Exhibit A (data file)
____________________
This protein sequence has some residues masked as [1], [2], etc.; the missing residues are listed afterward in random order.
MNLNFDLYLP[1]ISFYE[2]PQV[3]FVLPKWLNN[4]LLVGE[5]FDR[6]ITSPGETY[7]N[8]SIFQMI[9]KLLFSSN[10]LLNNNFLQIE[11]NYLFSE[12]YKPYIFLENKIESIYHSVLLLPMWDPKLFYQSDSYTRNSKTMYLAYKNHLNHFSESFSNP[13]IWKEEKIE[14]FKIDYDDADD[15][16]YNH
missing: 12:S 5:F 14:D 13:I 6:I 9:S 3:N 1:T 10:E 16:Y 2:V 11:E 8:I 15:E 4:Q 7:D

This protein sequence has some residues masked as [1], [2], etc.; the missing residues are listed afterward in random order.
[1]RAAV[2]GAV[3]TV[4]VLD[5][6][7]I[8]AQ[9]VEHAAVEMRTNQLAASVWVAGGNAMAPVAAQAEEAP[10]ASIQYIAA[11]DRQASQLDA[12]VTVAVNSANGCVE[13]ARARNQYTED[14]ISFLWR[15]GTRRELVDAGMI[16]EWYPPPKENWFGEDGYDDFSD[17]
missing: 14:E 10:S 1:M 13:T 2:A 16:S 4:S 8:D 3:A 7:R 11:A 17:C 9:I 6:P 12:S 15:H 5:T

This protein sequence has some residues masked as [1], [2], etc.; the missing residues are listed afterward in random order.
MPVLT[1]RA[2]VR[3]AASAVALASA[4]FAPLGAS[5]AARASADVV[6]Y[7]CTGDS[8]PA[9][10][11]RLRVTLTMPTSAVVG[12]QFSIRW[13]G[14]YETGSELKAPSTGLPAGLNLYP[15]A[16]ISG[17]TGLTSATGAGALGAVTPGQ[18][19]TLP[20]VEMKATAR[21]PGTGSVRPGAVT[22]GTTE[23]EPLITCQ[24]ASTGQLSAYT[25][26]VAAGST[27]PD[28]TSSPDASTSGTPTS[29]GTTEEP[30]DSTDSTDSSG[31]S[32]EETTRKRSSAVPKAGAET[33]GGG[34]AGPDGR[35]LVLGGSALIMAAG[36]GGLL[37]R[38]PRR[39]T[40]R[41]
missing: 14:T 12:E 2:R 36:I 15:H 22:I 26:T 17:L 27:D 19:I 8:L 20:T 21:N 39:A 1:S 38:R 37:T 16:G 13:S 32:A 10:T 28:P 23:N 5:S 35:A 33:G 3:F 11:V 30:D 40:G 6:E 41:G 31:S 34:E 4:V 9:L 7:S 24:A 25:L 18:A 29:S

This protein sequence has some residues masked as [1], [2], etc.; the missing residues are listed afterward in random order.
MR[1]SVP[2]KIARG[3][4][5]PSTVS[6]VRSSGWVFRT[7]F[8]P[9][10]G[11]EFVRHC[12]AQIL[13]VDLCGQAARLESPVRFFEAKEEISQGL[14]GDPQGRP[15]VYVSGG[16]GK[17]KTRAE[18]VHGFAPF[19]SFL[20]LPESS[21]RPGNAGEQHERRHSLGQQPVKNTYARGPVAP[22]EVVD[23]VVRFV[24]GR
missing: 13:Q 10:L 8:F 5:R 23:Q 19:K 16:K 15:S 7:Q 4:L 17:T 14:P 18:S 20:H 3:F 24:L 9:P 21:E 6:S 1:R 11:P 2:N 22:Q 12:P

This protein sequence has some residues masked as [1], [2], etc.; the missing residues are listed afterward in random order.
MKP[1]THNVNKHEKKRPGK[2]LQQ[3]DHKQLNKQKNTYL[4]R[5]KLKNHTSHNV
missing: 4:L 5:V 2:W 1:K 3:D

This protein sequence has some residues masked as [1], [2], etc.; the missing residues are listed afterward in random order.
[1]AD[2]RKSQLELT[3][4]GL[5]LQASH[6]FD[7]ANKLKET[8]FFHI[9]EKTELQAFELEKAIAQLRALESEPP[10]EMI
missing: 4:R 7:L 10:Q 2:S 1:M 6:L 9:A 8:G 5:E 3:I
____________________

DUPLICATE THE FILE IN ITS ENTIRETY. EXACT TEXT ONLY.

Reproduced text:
This protein sequence has some residues masked as [1], [2], etc.; the missing residues are listed afterward in random order.
MNLNFDLYLP[1]ISFYE[2]PQV[3]FVLPKWLNN[4]LLVGE[5]FDR[6]ITSPGETY[7]N[8]SIFQMI[9]KLLFSSN[10]LLNNNFLQIE[11]NYLFSE[12]YKPYIFLENKIESIYHSVLLLPMWDPKLFYQSDSYTRNSKTMYLAYKNHLNHFSESFSNP[13]IWKEEKIE[14]FKIDYDDADD[15][16]YNH
missing: 12:S 5:F 14:D 13:I 6:I 9:S 3:N 1:T 10:E 16:Y 2:V 11:E 8:I 15:E 4:Q 7:D

This protein sequence has some residues masked as [1], [2], etc.; the missing residues are listed afterward in random order.
[1]RAAV[2]GAV[3]TV[4]VLD[5][6][7]I[8]AQ[9]VEHAAVEMRTNQLAASVWVAGGNAMAPVAAQAEEAP[10]ASIQYIAA[11]DRQASQLDA[12]VTVAVNSANGCVE[13]ARARNQYTED[14]ISFLWR[15]GTRRELVDAGMI[16]EWYPPPKENWFGEDGYDDFSD[17]
missing: 14:E 10:S 1:M 13:T 2:A 16:S 4:S 8:D 3:A 7:R 11:A 17:C 9:I 6:P 12:S 15:H 5:T

This protein sequence has some residues masked as [1], [2], etc.; the missing residues are listed afterward in random order.
MPVLT[1]RA[2]VR[3]AASAVALASA[4]FAPLGAS[5]AARASADVV[6]Y[7]CTGDS[8]PA[9][10][11]RLRVTLTMPTSAVVG[12]QFSIRW[13]G[14]YETGSELKAPSTGLPAGLNLYP[15]A[16]ISG[17]TGLTSATGAGALGAVTPGQ[18][19]TLP[20]VEMKATAR[21]PGTGSVRPGAVT[22]GTTE[23]EPLITCQ[24]ASTGQLSAYT[25][26]VAAGST[27]PD[28]TSSPDASTSGTPTS[29]GTTEEP[30]DSTDSTDSSG[31]S[32]EETTRKRSSAVPKAGAET[33]GGG[34]AGPDGR[35]LVLGGSALIMAAG[36]GGLL[37]R[38]PRR[39]T[40]R[41]
missing: 14:T 12:E 2:R 36:I 15:H 22:I 26:T 17:L 27:D 19:I 8:L 20:T 21:N 39:A 1:S 38:R 37:T 16:G 13:S 32:A 10:T 28:P 23:N 5:S 35:A 33:G 3:F 11:V 30:D 40:G 6:E 41:G 31:S 34:E 4:V 9:L 7:S 24:A 25:L 18:A 29:S

This protein sequence has some residues masked as [1], [2], etc.; the missing residues are listed afterward in random order.
MR[1]SVP[2]KIARG[3][4][5]PSTVS[6]VRSSGWVFRT[7]F[8]P[9][10]G[11]EFVRHC[12]AQIL[13]VDLCGQAARLESPVRFFEAKEEISQGL[14]GDPQGRP[15]VYVSGG[16]GK[17]KTRAE[18]VHGFAPF[19]SFL[20]LPESS[21]RPGNAGEQHERRHSLGQQPVKNTYARGPVAP[22]EVVD[23]VVRFV[24]GR
missing: 13:Q 10:L 8:F 5:R 23:Q 19:K 16:K 15:S 7:Q 4:L 17:T 14:P 18:S 20:H 3:F 24:L 9:P 21:E 6:S 1:R 11:P 2:N 22:Q 12:P

This protein sequence has some residues masked as [1], [2], etc.; the missing residues are listed afterward in random order.
MKP[1]THNVNKHEKKRPGK[2]LQQ[3]DHKQLNKQKNTYL[4]R[5]KLKNHTSHNV
missing: 4:L 5:V 2:W 1:K 3:D

This protein sequence has some residues masked as [1], [2], etc.; the missing residues are listed afterward in random order.
[1]AD[2]RKSQLELT[3][4]GL[5]LQASH[6]FD[7]ANKLKET[8]FFHI[9]EKTELQAFELEKAIAQLRALESEPP[10]EMI
missing: 4:R 7:L 10:Q 2:S 1:M 6:L 9:A 8:G 5:E 3:I